"For those who take the stand for freedom and honor."
By Grassroots Coordinator Matthew Lloyd-Thomas
I first visited Tuol Sleng, the notorious prison that played a role in the deaths of some 20,000 Cambodians. I’m sure that plenty of you have followed the trial of Duch, the man who ran the prison during the four years of the Khmer Rouge. Just as Auschwitz is an enduring testament to the brutality of the Holocaust, so too is Tuol Sleng to the Cambodian Genocide. Only a moment after stepping off the street into the prison, I entered a room containing a single bed and a chain. For the four years that the Khmer Rouge controlled Cambodia, so-called VIP political prisoners, accused of spying for the CIA or KGB, were chained to the bed and beaten, often to death. In the other buildings were cells for less important prisoners measuring one by two meters. Those, perhaps, are the most chilling. Stepping into the small, dark cell, I could almost feel the beaten and starved prisoners around me, hear their breath, and sense the terror at what they surely knew their fate to be.
Later in the afternoon, I traveled outside of Phnom Penh to the Choeung Ek, a site where the prisoners of Tuol Sleng were sent for execution. Located amongst quiet farms in the lush Cambodian countryside, it is hard to imagine that only a few decades ago, thousands of people were killed there. Walking into the fields, the first, and most prominent, object is a large Buddhist stupa filled with 5,000 skulls exhumed from the surrounding mass graves. In the darkening light of the early evening, it was a thoroughly macabre sight that was followed by an equally macabre walk amongst the mass graves. While they now only appear as rather large holes filled with grass, they once held hundreds of bodies each. Our guide explained to me how most were killed. They were forced to kneel beside the grave and were then beaten, in the head, with, most frequently, an axe. The Khmer Rouge did not believe that prisoners were worth wasting bullets on. My guide’s brother, by the way, was a victim of the genocide. And while the graves have been exhumed, the dead still litter Choeung Ek. As it is the rainy season, bones rise above the mud, reminding the visitor of the ubiquitous nature of the brutality. Perhaps most disturbing, though, was the tree that was used to throw babies against. Khmer Rouge soldiers would hold babies by their feet and fling their heads into the tree before discarding them in a nearby mass grave. The black stain of dried blood is still on the tree.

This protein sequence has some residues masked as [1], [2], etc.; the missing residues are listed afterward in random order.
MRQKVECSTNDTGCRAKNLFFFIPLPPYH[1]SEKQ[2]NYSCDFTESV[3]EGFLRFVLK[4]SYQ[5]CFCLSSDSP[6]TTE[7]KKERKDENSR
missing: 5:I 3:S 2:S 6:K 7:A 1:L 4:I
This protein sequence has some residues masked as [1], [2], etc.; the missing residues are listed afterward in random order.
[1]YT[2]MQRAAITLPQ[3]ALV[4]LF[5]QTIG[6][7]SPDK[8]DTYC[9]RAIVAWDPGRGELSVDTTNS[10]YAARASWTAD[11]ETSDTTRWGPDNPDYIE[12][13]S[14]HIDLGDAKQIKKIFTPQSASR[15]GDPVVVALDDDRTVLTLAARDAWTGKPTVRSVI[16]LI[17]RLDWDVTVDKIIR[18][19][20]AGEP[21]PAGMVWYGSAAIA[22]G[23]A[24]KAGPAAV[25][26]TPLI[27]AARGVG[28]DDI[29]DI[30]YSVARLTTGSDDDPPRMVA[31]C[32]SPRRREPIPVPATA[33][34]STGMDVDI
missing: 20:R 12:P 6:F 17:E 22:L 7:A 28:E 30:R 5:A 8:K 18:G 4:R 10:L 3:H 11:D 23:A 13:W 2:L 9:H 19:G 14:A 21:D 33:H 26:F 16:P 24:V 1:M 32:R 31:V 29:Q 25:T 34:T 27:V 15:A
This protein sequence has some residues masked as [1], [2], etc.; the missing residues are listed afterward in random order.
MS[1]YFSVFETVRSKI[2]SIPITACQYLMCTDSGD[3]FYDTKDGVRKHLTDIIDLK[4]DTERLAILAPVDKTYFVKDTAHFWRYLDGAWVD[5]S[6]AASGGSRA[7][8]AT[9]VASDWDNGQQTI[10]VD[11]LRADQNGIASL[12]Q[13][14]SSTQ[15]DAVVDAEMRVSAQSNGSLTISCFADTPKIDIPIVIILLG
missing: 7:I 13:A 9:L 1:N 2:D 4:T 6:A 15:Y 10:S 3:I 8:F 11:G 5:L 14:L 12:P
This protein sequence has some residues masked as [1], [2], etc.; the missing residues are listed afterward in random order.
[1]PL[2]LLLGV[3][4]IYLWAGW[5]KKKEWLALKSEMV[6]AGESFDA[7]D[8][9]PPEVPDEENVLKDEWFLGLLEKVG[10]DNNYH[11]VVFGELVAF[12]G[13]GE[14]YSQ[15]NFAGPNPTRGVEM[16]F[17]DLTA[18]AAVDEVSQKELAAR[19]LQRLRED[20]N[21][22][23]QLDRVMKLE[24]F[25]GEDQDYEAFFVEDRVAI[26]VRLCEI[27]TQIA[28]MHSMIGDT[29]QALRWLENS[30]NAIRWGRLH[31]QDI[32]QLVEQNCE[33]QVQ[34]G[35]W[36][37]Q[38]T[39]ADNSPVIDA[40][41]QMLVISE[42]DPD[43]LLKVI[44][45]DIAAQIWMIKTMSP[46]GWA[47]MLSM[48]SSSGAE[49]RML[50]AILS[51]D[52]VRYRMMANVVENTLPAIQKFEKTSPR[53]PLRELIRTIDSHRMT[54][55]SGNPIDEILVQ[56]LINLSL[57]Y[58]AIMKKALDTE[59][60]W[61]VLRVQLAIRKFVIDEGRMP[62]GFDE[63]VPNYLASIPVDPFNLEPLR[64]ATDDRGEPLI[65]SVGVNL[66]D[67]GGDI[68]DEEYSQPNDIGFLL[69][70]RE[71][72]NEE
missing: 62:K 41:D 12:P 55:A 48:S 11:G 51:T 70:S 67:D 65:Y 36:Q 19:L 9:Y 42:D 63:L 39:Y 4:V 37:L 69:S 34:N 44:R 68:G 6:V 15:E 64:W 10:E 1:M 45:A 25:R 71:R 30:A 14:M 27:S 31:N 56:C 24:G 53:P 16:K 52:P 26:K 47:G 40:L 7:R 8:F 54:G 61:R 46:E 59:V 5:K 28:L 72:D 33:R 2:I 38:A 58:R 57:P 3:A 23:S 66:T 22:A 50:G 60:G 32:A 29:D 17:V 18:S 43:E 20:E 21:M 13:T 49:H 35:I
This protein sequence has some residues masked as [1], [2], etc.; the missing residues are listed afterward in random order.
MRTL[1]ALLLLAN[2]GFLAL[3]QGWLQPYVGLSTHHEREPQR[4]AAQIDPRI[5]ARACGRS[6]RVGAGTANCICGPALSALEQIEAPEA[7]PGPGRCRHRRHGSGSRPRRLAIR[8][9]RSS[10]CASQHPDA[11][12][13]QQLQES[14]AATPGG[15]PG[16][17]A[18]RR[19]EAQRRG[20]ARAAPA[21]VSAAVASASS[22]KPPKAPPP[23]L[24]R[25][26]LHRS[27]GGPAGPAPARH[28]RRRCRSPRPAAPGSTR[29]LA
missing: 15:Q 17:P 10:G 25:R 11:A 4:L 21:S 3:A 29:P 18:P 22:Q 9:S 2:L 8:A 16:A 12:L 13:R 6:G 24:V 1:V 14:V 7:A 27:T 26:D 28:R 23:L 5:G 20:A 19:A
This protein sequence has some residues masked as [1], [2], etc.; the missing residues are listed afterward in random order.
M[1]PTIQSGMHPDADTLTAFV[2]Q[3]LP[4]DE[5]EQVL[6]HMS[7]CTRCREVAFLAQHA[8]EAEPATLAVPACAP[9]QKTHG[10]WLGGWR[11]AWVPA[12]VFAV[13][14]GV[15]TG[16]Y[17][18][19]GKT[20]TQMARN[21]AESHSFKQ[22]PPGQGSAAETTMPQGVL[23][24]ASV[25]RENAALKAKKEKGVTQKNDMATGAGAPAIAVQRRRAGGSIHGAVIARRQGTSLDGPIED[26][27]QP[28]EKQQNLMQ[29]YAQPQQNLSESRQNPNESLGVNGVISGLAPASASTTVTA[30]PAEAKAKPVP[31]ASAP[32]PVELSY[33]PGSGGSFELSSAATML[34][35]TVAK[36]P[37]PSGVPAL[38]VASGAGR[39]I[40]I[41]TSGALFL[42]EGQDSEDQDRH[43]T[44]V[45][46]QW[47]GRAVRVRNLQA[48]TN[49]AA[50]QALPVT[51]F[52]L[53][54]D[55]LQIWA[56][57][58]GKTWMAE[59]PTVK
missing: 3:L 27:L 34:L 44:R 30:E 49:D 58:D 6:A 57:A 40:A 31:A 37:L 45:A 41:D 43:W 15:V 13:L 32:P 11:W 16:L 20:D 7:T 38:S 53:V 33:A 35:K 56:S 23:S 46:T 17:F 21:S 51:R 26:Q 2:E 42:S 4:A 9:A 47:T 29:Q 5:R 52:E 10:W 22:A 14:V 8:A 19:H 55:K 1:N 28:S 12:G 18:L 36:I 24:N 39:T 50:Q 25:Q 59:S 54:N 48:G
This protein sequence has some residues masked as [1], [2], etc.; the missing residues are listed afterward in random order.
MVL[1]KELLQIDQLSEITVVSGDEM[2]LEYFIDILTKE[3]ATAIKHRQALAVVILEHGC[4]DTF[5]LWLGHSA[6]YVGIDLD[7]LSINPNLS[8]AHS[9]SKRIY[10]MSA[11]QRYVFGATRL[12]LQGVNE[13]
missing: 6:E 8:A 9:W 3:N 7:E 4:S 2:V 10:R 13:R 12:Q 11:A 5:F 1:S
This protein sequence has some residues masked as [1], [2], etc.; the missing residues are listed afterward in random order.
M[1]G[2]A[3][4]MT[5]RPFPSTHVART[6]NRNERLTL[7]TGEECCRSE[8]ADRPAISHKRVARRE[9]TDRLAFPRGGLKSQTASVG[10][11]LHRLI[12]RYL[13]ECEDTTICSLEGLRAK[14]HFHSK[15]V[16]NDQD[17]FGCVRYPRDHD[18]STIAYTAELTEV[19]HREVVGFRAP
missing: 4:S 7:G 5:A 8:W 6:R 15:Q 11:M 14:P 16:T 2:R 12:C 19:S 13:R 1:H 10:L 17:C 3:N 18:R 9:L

These, though, are all graphic details that we have encountered before in books on any number of genocides. They are not the most important things when we consider places like Tuol Sleng and the Killing Fields.
What is more important, rather, is looking ahead and realizing that in the tragedy of the past lies a call to action in the present. It is easy, in our movement, to forget what we are working for. In the midst of policy briefs, metrics, frustrating emails and long hours that can seem unappreciated, places like Tuol Sleng all too often escape our consideration. Their chilling nature, though, is necessary to, on occasion, return to, for it reminds us of why our work is important, and why it is worth losing sleep over.
At the bottom of a stairwell at Tuol Sleng, people from around the world have written messages in languages from Japanese to Khmer to English. Two messages, written next to each other, stood out to me. The first read, "Don’t let shit like this ever happen again. Please!" It is easy to forget that we are at the forefront of fulfilling this request. As I said earlier, the day-to-day business of STAND, more often than not, does not allow us time to think about the historic nature of our work. As I walked through Tuol Sleng, though, my understanding of STAND went beyond "creating a permanent anti-genocide constituency" to a more simplistic, but perhaps more effective idea: making sure that shit like this doesn’t ever happen again.
As I’ve alluded to, though, our work often goes unappreciated. We struggle to get people to meetings. Convincing people to lobby is impossible. Ensuring that a chapter stays active is a superhuman task. And amidst all this, we don’t have much more than our small group of activists for support. Even our parents tire of hearing about the DRC and South Kordofan. Our small victories, like getting a chapter started, don’t make headlines and convincing our friends of the importance of our work is, at the least, difficult. But at Tuol Sleng someone wrote on a wall beneath a stairwell, "For those who take the stand for freedom and honor." That one sentence is all the support I will ever need. Perhaps an email fails to communicate the significance I felt from these few words, but all I can say is that at that moment, in an uncharacteristic surge of optimism, I truly believed King’s statement that "the arc of the moral universe is long, but it bends toward justice."